Focusing on love and the fallout from war, a lot of the stories in Battle Hymns run the gamut of emotions. Certain characters and storylines will resonate more (as they did with me), but Langston does a good job of creating three-dimensional people to populate the story. Charlotte is clearly the standout of everyone, and reading her life makes for a fascinating and believable trip back in time. She's clever and generous, smart and independent. She makes it easy to invest in her as a character, due to sheer charisma.

The time period of WWII is always a lure for historical fiction, and Langston uses the popular setting well. The war influences the daily lives of everyone involved, and Langston doesn't glorify the conflict. PTSD, depression --- all are seen as repercussions for the people involved. The story can veer into slightly predictable territory, but Cara Langston's Battle Hymns is detailed, researched, and heartfelt.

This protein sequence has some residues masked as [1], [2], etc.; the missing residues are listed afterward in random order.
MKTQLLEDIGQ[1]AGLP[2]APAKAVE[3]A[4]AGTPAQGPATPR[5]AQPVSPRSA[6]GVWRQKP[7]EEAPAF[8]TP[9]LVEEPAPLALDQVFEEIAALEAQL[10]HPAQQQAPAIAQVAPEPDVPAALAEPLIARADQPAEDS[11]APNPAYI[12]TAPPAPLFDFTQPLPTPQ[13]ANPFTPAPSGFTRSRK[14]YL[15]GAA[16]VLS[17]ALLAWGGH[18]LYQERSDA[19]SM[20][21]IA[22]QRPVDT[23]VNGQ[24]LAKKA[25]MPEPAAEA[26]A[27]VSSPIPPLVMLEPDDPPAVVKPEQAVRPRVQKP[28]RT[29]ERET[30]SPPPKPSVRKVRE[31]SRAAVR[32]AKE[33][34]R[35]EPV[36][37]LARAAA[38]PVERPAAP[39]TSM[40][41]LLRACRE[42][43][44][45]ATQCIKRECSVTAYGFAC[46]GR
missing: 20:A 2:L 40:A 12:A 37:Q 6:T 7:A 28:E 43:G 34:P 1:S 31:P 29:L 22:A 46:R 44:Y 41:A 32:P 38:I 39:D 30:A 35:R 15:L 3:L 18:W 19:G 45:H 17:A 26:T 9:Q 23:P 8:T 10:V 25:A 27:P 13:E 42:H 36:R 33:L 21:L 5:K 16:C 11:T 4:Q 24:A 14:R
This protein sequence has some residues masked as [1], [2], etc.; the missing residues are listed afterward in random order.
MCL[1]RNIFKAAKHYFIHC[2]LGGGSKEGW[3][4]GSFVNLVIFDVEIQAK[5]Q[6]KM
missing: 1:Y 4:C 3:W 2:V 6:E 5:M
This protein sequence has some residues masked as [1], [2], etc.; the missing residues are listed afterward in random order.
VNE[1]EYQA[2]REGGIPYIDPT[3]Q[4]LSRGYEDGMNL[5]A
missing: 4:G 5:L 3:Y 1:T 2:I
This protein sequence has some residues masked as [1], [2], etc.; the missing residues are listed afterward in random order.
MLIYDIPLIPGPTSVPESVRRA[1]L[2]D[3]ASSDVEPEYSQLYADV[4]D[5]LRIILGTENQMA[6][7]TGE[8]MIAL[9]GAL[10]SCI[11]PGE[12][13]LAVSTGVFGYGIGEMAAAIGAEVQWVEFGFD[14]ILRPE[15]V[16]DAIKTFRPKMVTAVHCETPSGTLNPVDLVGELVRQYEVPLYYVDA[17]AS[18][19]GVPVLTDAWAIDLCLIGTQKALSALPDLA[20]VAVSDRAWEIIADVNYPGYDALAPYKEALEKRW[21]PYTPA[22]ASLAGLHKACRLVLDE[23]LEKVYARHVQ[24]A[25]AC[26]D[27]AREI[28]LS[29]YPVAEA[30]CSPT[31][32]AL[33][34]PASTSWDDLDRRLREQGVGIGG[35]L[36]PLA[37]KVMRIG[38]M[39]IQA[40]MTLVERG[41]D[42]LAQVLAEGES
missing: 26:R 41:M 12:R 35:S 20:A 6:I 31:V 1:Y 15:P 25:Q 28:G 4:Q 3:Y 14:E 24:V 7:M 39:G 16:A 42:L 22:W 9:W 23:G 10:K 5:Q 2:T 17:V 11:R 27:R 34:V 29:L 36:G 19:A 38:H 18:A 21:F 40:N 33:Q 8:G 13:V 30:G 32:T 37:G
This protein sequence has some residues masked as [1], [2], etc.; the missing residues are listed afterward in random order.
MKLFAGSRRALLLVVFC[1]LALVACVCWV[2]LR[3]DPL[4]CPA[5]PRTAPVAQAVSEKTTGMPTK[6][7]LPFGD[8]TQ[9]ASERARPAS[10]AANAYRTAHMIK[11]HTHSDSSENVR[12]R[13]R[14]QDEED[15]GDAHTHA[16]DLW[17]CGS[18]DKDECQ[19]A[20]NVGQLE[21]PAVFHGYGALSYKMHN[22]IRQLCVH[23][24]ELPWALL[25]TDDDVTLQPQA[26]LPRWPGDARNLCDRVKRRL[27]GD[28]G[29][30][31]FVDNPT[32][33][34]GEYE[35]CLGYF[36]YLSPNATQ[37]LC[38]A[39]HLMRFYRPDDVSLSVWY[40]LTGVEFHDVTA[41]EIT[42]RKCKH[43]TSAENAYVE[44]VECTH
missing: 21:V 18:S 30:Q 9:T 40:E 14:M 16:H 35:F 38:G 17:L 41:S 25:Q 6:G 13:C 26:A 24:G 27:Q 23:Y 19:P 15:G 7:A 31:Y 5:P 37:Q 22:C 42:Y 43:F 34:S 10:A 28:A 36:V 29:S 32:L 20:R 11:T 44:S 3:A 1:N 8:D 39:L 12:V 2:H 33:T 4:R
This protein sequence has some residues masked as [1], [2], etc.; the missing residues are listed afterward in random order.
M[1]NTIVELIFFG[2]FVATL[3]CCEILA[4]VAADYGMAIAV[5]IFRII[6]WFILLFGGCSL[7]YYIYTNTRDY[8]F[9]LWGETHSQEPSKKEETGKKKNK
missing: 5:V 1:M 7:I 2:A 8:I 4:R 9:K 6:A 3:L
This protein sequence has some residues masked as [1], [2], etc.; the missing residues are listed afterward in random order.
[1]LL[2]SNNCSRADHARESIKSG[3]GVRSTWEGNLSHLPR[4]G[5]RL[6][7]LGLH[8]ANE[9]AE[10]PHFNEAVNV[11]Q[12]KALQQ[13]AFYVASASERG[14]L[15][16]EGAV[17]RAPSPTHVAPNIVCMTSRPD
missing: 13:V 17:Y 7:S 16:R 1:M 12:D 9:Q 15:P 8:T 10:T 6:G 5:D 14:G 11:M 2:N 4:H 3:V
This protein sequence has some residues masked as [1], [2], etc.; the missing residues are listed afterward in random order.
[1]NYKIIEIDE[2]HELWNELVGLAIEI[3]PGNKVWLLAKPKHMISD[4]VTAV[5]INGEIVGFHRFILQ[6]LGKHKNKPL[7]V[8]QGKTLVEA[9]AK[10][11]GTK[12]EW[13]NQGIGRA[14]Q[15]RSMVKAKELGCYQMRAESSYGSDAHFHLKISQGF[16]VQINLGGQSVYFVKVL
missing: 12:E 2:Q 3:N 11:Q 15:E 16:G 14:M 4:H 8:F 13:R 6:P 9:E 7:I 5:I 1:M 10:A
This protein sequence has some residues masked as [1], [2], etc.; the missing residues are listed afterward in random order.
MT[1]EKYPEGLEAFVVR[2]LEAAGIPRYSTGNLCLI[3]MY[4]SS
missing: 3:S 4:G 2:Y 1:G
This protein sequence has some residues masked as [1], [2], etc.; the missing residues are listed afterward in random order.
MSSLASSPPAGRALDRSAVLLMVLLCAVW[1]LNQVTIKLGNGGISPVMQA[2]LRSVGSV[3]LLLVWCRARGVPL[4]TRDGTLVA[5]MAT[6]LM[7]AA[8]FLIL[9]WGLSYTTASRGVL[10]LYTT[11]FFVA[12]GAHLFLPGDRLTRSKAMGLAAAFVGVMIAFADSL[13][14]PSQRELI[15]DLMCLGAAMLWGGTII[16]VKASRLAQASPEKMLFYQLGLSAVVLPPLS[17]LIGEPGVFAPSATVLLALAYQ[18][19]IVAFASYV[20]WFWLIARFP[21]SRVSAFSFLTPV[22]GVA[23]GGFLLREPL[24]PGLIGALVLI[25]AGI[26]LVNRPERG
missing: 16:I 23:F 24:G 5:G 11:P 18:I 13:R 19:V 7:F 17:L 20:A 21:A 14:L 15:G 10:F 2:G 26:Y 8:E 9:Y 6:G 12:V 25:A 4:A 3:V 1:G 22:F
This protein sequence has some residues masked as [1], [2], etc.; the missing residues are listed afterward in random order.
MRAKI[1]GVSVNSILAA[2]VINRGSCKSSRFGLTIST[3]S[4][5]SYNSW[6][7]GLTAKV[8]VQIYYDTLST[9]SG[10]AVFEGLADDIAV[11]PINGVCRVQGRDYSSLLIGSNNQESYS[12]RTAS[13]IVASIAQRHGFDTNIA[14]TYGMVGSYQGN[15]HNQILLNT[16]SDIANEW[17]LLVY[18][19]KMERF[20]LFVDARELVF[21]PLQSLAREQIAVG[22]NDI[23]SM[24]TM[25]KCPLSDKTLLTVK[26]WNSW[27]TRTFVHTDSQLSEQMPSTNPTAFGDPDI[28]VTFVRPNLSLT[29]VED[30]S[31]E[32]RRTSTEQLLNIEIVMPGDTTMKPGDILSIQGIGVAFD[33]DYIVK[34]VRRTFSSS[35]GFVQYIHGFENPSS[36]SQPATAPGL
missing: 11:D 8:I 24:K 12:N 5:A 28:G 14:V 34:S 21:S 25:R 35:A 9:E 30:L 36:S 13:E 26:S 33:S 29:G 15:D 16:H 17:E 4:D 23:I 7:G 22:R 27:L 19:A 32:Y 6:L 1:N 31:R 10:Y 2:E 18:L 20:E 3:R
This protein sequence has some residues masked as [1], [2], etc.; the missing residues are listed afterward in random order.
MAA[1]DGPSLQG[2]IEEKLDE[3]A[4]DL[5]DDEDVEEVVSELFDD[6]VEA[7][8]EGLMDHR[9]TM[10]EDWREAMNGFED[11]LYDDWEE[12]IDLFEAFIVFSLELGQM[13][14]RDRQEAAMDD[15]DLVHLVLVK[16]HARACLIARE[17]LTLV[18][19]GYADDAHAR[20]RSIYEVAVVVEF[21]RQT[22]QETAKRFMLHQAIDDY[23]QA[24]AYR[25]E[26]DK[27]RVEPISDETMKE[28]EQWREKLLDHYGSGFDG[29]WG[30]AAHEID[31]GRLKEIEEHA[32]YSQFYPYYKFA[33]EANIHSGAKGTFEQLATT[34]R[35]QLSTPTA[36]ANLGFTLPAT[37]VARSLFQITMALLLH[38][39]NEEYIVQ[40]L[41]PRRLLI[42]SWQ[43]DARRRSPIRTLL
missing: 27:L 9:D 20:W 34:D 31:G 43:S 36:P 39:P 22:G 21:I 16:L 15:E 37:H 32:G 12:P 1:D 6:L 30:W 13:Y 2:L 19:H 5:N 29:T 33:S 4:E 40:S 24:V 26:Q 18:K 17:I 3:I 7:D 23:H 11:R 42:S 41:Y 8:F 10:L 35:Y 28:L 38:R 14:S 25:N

Tuesday, June 17, 2014

Review: Moth & Spark by Anne Leonard

Title: Moth and Spark
Author: Anne Leonard
Genre: fantasy
Series: N/A
Pages: 368
Published: February 2014
Source: NetGalley and the lovely Gillian Berry from Writer of Wrongs sent me a physical ARC
Rating: 2.5/5

A prince with a quest. A commoner with mysterious powers. And dragons that demand to be freed—at any cost.

Prince Corin has been chosen to free the dragons from their bondage to the Empire, but dragons aren’t big on directions. They have given him some of their power, but none of their knowledge. No one, not the dragons nor their riders, is even sure what keeps the dragons in the Empire’s control.